Cheating on Tests


Cheating on your papers is not the only thing that can land you in hot water.  Cheating on exams is highly prevalent amongst students, with some agencies reporting that up to 3/4 of all students cheat at one point or another.  With technology such an integral part of our lives, it’s no wonder that students are now coming up with ingenious ways to use it to their advantage.

Some methods of cheating that tech savvy students are using these days are sending text messages and photos of exams to other students.  Not sure of the answer to a question?  Some students will text their friends to get the answer.  With the new ringtone that teens and young adults can hear, that adults cannot, they can easily notify eachother without the instructor hearing a thing.  How are some teachers combatting this?  They may confiscate cell phones prior to exams, and if they’re really crafty they might activate something called C-Guard, which blocks cell phone signals within a 262 foot radius.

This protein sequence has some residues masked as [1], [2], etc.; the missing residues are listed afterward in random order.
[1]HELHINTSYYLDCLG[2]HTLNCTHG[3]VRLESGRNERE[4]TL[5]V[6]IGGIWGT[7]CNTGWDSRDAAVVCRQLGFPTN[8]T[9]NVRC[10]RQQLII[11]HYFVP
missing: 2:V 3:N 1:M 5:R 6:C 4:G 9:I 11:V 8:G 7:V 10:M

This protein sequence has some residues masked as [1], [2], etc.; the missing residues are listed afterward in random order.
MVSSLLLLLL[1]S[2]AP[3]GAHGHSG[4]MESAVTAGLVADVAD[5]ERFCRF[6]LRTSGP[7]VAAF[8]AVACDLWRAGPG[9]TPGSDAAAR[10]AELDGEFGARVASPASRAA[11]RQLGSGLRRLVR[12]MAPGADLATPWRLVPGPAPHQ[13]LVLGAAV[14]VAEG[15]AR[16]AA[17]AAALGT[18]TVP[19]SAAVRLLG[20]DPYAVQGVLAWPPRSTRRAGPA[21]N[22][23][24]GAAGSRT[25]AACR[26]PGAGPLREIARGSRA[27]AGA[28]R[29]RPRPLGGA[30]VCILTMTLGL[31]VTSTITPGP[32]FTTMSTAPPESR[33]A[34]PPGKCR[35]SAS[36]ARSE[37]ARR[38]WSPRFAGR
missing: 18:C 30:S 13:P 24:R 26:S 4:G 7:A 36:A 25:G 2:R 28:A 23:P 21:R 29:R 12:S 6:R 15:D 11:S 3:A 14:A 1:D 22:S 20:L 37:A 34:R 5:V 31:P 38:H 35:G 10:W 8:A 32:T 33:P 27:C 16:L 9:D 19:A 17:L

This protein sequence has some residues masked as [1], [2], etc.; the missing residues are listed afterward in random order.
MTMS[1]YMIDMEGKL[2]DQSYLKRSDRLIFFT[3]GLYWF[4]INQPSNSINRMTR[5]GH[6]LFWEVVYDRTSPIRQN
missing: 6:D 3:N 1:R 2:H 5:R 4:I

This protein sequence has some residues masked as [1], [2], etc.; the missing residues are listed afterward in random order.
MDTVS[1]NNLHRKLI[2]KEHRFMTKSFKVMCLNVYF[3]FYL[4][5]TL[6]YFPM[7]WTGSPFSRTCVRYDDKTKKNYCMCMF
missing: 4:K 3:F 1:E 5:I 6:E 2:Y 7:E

iPods are another sneaky way students are cheating and getting ahead during exams. iPod-ready crib notes published by SparkNotes and iPod dictionaries are being published and sold by a company called iPREPpress.  iPREPpress retails reference material that is viewable on digital players, such as the iPod nano.  Other students record lectures and notes to audio, and then save it on their iPods to listen to during an exam. 

Then there are the old tricks of the notebook on the floor, notes on the inside label of your water bottle, special pens imprinted with test info in super-tiny writing.

Getting away with cheating on a test is much easier now than getting away with turning in a plagerized paper.  But the consequences are similar.  If you get caught, automatic failure in most schools.  Repeat incidents might get you tossed out, or put on academic probation. 

So other than the moral issues at stake, deciding whether or not to cheat leaves you weigh whether the risks are worth the potential rewards.

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